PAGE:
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Vertigo

ECLIPSE A Novel; By John Banville; Alfred A. Knopf: 212 pp., $23

March 04, 2001|JONATHAN LEVI | Jonathan Levi is a contributing writer to Book Review

Nothing in the theater is more terrifying in the eyes of the audience than when an actor forgets his lines. Nothing. Not a missed lighting cue nor a popped bodice. Even the onstage death of one of the singers at the Metropolitan Opera during a performance of "The Makropoulos Affair" a few years ago was merely horrible. At the start of Irish writer John Banville's latest novel, "Eclipse," hero Alexander Cleave, famous thespian, feels this particular terror and thrill. "My mind was whirling and flailing like the broken belt of a runaway engine. I had not forgotten my lines--in fact, I could see them clearly before me, as if written on a prompt card--only I could not speak them."

Cleave's personal account of every actor's nightmare leads quickly into ghost story. Soon after he walks off the stage, Cleave walks out of his house and away from his wife Lydia. He returns to the home of his childhood, a haunted wrack he shared first with his parents, then with his aging and intolerant mother and a gaggle of lodgers and finally with Lydia and their afflicted daughter, Cass, in the earlier happier years of their family.

He moves into the deserted house, drawn by ghosts, ghosts whose histories he tries to unravel in his solitude. Later, when he discovers that some of the voices he hears belong to very corporeal others who are also inhabiting the house, he engages them in this search for the roots of the voices and figures he hears and sees, the voices perhaps that drove him off the stage. Gradually Cleave comes to identify origins closer to home. Cass, with whom he hasn't spoken in some time, has, since early childhood, been haunted by voices--an epileptic troubled by delusions. "Here now in this for me transfigured house," Cleave says, "I have an inkling of how it must be for Cass, moving always in the midst of familiar strangers, uncertain as to what is real and what is not, unable quite to recognise the perfectly recognisable, spoken at by voices out of the air."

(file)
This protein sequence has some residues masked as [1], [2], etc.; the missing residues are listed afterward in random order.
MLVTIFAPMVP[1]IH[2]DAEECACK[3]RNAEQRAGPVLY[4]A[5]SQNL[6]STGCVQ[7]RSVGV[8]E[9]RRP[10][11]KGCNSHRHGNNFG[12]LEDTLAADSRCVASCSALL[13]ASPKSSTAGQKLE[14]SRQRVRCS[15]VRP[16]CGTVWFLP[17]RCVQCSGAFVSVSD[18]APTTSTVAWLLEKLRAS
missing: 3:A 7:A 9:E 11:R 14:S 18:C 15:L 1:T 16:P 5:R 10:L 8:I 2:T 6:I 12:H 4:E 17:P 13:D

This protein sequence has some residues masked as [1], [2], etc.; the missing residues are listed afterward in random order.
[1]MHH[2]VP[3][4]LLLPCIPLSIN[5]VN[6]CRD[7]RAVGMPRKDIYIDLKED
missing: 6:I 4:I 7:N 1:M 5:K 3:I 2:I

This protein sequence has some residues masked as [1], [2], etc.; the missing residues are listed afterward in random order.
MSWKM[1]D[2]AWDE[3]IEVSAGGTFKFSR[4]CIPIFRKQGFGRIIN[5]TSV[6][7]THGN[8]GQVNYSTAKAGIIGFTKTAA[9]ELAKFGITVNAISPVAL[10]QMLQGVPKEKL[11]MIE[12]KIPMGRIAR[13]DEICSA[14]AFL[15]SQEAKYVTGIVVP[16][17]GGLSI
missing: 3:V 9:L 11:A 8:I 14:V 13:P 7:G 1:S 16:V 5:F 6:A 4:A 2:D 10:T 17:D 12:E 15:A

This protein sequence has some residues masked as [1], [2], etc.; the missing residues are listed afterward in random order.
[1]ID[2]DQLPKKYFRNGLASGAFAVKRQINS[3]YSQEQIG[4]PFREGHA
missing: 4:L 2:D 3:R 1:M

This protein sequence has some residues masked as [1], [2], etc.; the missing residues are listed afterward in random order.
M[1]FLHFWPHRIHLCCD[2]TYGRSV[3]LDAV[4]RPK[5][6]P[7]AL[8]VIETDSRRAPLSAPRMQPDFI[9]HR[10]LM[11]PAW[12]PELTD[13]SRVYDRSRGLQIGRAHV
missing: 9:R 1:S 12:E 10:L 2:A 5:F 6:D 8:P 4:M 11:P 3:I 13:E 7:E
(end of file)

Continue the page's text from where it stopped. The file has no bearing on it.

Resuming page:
The original caretaker of the house, Quirke, and Quirke's skimmed milk of a daughter are first among these familiar strangers, a pair whose own performances convince Cleave entirely of the portrayal of an innocent father-daughter team, until he discovers that not only have they been living in his house all along but that it is Cleave, perhaps, who is the lodger. Lily in particular, the daughter Quirke foists on Cleave as an unwilling domestic, has a dramatic pull on her employer. Still a girl, she plays siren at one moment and infant at another. Above all, she stands in for Cleave's own daughter, as Cleave clothes her in the rags of an understudy, taking her to the circus, watching over her sleep.

But Cleave makes little headway in his quest for an answer to his breakdown and his flight from the stage. "I have always had the greatest difficulty distinguishing between action and acting," he says with the diagnostic skill of a true artist. It isn't until the real world haunts his present, finds him in his hideaway and confronts him with unequivocal tragedy that Cleave can recognize his own epiphany. A true father of a Cassandra, Cleave too is doomed not to listen carefully enough to the voices, warning him of what is yet to come. Cleave of "the famous eyes whose flash of fire could penetrate to the very back row of the stalls" at age 50 finds himself blind. "I was looking the wrong way, I was looking into the past, and that was not where those phantoms were from, at all."

The talented Mr. Banville, author of a dozen novels, including the Booker short-listed "The Book of Evidence," performs a neat act of disguise as he puts a stilted, self-conscious language into the pen of his hero. "Red-eyed and crapulent," Cleave describes himself in long Jamesian set speeches at the beginning of his journey, "standing in my drawers at the window of my boyhood bedroom, above the morning-empty square, in bewilderment and inexplicable distress, I wondered when exactly the moment of catastrophic inattention had occurred and I had dropped the gilded bowl of my life and let it shatter."

An actor to the end, Cleave in the account of his retreat owes much to the classical roles of his repertoire, mixing Shakespeare with Sheridan: an actor searches for his own restoration. With a caretaker named Quirke and a daughter Cassandra, Cleave fills out his library of associates with the Dickensian and the Sophoclean. Yet beneath the costume is visible a man who slowly rends his costumes until he is as naked as Lear on the heath and as insightful as Oedipus in Colonus. The result is an unveiling that is terrifying, and no figment of an overheated playwright or an actor in crisis, no party trick like a mere eclipse of the sun. The true nightmares, Cleave discovers--solitude, loneliness and loss of loved ones--come to us offstage and in full light of day.

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